Yeshiva Girl is about a Jewish teenager on Long Island, named Isabel, though her father calls her Jezebel. Her father has been accused of inappropriate sexual behavior with one of his students, which he denies, but Izzy implicitly believes it’s true. As a result of his problems, her father sends her to a co-ed Orthodox yeshiva for tenth grade, out of the blue, and Izzy and her mother can’t figure out how to prevent it. At Yeshiva, though, Izzy finds that religious people are much more complicated than she had expected. Some, like her father, may use religion as a place to hide, but others search for and find comfort, and community, and even enlightenment. The question is, what will Izzy find?

About rachelmankowitz

I am a fiction writer, a writing coach, and an obsessive chronicler of my dogs' lives.

38 responses »

  1. Such a joyous post, Rachel. I am so happy things worked out better than you had hoped for. A true blessing!

  2. Enjoyed hearing about your religious holidays and celebrations. Must be uplifting to worship with like minded people.

  3. I enjoy your blog, thank you for sharing it. What breed are your dogs? We have a dog which looks very similar.

    Be Well,

    Joe Neely Ann Arbor, Michigan

    PS – I blog at

  4. Sounds like you had a really good time, Rachel, and your dogs are as lovely as ever.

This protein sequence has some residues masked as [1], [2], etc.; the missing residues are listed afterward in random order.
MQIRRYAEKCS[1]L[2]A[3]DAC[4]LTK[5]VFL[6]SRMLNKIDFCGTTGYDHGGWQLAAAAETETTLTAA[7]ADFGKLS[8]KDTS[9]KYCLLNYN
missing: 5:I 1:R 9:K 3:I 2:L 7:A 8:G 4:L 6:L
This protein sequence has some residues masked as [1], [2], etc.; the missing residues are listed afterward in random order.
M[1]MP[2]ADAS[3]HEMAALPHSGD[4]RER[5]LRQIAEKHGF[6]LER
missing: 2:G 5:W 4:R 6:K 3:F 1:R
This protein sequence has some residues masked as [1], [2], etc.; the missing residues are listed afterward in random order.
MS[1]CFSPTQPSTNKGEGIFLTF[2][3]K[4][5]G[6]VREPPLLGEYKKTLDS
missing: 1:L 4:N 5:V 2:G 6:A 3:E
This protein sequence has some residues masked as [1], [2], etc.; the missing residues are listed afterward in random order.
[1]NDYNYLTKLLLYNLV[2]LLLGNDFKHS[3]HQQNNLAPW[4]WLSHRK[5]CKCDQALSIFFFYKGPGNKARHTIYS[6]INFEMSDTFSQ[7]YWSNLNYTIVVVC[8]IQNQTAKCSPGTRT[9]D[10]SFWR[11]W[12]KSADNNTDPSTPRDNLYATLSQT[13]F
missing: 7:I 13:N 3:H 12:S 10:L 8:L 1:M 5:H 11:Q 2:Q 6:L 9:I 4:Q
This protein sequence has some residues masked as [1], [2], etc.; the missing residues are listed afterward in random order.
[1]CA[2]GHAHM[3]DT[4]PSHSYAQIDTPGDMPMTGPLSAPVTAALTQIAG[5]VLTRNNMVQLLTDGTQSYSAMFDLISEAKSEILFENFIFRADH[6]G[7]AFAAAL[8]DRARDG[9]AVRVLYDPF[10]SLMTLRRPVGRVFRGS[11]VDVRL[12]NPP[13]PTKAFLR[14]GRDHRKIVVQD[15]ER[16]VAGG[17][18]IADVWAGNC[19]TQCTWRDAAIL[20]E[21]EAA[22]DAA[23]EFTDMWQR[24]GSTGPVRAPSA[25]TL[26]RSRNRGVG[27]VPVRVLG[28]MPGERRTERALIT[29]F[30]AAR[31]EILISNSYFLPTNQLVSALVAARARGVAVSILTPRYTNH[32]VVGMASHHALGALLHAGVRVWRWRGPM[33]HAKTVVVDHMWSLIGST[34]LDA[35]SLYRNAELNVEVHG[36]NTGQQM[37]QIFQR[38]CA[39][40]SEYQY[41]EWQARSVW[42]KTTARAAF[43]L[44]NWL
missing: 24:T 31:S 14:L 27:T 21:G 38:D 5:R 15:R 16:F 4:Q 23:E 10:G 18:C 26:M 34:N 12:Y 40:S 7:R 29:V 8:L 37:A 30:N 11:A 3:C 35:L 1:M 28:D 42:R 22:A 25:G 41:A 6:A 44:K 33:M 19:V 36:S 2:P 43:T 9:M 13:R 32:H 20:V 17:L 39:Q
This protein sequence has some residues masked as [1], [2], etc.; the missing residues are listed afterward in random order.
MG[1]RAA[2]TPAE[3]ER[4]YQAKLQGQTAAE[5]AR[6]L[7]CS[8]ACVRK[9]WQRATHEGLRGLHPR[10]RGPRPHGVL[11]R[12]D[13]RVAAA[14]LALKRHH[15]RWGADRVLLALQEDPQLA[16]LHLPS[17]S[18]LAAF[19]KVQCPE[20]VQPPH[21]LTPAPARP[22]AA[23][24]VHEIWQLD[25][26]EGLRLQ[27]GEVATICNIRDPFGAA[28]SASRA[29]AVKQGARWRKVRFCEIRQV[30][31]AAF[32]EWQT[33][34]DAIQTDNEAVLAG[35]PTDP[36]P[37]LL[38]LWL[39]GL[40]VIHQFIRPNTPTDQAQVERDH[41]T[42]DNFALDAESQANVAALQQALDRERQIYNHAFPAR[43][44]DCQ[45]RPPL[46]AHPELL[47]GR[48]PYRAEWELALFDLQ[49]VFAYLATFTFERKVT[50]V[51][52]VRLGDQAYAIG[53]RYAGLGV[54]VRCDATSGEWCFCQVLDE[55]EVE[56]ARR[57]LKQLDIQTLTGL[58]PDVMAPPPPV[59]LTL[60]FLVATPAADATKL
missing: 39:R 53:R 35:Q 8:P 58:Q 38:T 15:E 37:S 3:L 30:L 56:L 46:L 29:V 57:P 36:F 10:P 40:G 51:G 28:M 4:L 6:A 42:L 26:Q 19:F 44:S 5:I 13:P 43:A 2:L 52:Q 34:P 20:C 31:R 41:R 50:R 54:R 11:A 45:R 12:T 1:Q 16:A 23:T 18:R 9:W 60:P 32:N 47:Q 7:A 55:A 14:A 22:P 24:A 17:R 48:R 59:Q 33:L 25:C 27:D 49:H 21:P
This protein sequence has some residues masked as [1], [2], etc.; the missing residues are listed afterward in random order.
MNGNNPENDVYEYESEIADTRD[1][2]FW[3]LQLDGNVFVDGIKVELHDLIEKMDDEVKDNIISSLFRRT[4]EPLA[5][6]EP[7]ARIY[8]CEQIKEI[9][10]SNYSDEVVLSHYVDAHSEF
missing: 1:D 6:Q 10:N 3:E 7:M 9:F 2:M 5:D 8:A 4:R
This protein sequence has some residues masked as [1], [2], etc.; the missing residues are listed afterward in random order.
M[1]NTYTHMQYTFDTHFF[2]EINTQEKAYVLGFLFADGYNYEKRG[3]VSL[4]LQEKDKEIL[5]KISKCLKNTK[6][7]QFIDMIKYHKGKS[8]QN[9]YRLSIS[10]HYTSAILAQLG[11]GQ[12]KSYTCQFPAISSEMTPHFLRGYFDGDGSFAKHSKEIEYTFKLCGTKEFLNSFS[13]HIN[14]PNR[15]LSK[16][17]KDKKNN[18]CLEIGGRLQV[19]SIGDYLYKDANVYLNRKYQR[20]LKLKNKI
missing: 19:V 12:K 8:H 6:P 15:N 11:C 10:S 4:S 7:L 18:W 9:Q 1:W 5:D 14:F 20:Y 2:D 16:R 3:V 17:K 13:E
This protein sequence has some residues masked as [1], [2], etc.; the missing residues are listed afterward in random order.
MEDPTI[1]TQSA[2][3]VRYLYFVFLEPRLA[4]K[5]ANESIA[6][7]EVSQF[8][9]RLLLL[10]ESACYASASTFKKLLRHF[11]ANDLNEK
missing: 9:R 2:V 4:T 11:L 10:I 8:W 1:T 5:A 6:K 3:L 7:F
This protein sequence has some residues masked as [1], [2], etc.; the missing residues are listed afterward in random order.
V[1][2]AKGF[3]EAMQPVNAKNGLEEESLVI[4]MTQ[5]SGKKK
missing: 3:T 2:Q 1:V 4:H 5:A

5. We think largely Havanese. We adopted Lincoln in the spring – his owner/mom died – and no one could find vet records. He is a nice dog who loves my wife and only tolerates me. We had two little white dogs (a Westie and a Shi-Tzu) who lived long happy lives but moved on to the ‘next adventure’ and left us without a dog until we were fortunate enough to find Lincoln.

  6. I just want to say how much I enjoy the comments your dogs make on the blog!

  7. I’m glad the high holidays brought you so much joy.

  8. I’m glad things worked out.

  9. I’m so glad you had such a great time Rachel

  10. You prepared a lot for the high holidays, and the fun, shared experiences, wonder, extraordinariness, and joy you felt are rewards for having done this. High fives, Rachel! 🙂

  11. I’m glad you found joy in fellowship with your friends and traditions.

  12. A girl after my own heart. You love music, your dog and your faith. Those three will guarantee you success.

  13. You sound like you have turned the corner and are getting better from all the trauma you have had. Good!

  14. Wonderful to hear about the joy you experienced during the High Holy days. God is good.

  15. I am so glad you enjoyed these high holidays with the singing. It is wonderful to sing in a choir and share the celebrations.

  16. Cute dog, you both have a really special connection

  17. Dogs definitely don’t like the ‘going’ of things. Mine gets so anxious. But the rest of it sounds joyous.

  18. It is so wonderful to read this you’re in the season! I hope that your puppies stay warm in the cold is upon us here in Kentucky. I do hope that you have a wonderful day!

  19. Although we are in different states and have different religions, I can relate to this very much. Due to health issues, I could not sing at church for 6 months. Yesterday I finally returned. It was a lot of practicing and praying and doing vocal exercises to get my voice back into shape, just like you said. Even the time spent picking the perfect modest outfit and the 8 hours wearing high heels. But it is just as you said, how powerful community is and being with each other and singing to the God whom we worship. It is a blessing to be a part of, though it is exhausting. It’s much easier to just decide not to be a part of it but so worth it once it’s through!